Rabobank expects five years of 15 percent to 20 percent annual growth in China's beef imports — and smuggled beef — spurred by a structural supply deficit.
“China became a huge importer of beef in 2013,” noted Chenjun Pan, Rabobank analyst. “According to official statistics, China’s beef cattle stock has been in continual decline since 2004, due to a lack of government support, low productivity, and the lack of farmers willing to invest in beef production, deterred by high costs and a shortage of labor.”
China lags behind all major beef-producing countries in genetics, breeding, productivity, farm management, grassland and feed resources and other key aspects, according to the report. The Chinese government has raised its support of the beef industry, but not enough to narrow the gap between China and other beef-producing countries. China needs to ensure some beef supplies to the country’s Muslim population.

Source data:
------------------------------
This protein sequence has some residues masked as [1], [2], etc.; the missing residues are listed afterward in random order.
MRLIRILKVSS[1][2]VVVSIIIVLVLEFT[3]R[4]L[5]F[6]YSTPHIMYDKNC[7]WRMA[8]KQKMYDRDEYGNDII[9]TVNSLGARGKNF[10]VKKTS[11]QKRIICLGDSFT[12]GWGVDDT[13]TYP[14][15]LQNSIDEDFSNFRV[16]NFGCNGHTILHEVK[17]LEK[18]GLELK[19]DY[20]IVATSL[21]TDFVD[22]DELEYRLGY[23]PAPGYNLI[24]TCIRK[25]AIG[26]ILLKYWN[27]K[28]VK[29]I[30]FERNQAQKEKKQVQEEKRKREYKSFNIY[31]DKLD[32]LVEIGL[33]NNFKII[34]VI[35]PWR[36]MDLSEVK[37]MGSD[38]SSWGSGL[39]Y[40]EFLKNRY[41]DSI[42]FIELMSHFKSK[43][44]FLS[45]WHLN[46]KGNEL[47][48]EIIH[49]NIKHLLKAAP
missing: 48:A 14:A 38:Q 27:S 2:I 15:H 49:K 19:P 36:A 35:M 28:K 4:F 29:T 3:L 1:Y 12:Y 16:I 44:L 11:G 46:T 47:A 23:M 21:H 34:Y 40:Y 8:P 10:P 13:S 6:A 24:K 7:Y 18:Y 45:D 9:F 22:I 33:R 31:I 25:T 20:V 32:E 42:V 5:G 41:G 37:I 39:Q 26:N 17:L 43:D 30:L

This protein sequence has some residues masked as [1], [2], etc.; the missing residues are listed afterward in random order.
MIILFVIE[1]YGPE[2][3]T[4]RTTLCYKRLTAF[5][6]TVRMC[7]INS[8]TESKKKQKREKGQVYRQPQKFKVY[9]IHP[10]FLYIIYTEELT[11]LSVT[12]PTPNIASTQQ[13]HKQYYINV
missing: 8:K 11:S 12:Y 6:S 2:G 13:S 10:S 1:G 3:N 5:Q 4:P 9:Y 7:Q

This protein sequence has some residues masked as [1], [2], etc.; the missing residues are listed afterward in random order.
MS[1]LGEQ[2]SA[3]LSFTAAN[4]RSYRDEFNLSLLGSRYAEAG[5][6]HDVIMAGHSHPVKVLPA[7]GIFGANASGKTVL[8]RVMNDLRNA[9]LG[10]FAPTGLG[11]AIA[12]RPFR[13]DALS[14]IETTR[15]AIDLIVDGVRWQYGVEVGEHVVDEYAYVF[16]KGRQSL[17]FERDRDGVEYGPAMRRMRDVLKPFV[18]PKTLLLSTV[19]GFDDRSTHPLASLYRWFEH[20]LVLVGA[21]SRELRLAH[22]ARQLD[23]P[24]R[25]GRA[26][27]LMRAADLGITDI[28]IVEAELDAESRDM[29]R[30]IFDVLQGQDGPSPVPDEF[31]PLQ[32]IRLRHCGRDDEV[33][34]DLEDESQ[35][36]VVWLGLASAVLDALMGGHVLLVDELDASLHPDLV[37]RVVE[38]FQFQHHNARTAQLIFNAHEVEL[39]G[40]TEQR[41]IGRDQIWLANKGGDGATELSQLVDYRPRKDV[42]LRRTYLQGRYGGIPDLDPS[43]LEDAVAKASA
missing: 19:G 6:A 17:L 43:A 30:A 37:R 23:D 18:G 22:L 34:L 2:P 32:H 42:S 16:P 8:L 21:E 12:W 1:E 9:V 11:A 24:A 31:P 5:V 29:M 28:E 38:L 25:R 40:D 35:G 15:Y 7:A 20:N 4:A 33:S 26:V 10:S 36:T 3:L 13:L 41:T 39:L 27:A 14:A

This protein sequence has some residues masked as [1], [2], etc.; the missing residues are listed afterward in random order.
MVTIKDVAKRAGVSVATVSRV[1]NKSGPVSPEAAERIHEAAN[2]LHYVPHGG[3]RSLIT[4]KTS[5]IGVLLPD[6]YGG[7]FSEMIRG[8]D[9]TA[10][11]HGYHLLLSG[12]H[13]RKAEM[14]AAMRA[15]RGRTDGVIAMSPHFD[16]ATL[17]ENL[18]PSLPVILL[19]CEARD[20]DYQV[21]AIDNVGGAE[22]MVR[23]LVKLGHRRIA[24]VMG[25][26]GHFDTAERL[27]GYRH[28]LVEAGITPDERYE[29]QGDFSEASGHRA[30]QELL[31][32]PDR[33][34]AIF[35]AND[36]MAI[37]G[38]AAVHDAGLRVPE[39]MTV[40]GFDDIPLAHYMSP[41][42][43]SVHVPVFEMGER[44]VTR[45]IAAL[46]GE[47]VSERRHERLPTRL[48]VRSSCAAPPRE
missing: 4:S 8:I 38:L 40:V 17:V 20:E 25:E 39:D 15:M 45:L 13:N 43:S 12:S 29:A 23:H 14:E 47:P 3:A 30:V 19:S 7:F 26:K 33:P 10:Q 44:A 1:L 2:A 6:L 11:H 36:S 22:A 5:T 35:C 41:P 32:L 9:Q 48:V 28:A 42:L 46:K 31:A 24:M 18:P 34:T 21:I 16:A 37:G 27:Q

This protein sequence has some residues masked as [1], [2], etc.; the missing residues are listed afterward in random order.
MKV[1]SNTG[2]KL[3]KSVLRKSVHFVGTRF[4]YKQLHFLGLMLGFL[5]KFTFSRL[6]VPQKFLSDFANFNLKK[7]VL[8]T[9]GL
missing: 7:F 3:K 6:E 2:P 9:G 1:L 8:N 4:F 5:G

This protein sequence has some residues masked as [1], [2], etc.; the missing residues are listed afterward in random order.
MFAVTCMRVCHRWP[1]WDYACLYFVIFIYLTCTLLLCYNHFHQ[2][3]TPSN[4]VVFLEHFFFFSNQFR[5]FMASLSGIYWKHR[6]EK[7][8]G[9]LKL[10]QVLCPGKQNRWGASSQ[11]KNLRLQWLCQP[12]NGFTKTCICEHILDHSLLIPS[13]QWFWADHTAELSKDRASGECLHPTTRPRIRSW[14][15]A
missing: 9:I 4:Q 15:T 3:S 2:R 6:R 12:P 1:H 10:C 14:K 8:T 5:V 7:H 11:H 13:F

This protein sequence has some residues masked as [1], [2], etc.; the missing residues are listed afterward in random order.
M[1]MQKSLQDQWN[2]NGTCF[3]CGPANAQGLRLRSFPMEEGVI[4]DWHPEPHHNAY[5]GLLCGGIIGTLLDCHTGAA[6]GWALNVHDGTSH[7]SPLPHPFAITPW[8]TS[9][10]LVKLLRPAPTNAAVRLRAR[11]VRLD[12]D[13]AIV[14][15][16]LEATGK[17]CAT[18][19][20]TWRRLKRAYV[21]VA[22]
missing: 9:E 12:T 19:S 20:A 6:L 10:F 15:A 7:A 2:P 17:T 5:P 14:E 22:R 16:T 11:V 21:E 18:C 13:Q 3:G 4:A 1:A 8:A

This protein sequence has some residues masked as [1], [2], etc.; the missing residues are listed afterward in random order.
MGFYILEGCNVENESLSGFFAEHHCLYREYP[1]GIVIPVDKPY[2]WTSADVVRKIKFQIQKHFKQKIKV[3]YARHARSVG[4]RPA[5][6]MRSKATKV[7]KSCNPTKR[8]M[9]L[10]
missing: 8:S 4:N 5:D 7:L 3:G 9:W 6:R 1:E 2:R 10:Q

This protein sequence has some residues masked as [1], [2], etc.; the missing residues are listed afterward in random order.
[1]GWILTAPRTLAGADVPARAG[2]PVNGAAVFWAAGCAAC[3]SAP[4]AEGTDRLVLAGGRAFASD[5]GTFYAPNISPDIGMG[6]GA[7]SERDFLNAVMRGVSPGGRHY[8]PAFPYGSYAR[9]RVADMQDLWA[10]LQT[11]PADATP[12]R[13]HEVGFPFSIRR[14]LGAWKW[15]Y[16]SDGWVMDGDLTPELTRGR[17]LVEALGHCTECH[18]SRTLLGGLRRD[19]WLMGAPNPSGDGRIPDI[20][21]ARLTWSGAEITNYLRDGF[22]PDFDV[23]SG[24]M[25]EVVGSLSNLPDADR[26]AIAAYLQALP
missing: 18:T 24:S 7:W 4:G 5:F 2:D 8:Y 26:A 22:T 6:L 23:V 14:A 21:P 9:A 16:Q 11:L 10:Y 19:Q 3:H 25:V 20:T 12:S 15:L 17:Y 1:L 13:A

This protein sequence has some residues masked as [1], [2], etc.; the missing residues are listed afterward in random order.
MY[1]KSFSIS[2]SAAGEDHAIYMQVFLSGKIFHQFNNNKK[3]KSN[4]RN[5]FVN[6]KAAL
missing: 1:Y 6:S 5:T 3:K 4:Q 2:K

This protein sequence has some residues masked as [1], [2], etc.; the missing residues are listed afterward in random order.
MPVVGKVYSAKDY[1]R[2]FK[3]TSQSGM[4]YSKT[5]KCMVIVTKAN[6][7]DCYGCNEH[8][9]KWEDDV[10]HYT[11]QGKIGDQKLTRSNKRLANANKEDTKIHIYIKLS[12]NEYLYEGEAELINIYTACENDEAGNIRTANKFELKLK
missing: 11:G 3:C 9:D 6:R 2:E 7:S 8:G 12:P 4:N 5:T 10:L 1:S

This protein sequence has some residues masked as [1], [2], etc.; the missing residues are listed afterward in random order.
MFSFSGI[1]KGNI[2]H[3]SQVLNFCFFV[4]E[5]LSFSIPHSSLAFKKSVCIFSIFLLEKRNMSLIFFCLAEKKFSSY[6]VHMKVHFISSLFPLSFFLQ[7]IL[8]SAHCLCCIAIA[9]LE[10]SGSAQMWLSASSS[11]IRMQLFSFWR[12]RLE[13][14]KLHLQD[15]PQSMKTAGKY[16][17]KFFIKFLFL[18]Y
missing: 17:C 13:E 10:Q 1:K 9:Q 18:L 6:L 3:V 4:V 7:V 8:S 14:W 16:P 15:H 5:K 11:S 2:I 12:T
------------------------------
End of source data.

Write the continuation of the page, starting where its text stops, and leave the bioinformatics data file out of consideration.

Signs of China's changing attitude towards opening its markets to beef imports include lifting a ban on Australian fresh and chilled beef imports, Rabobank reported. Also, China is likely to allow imports of beef from Brazil and the US by the end of 2014.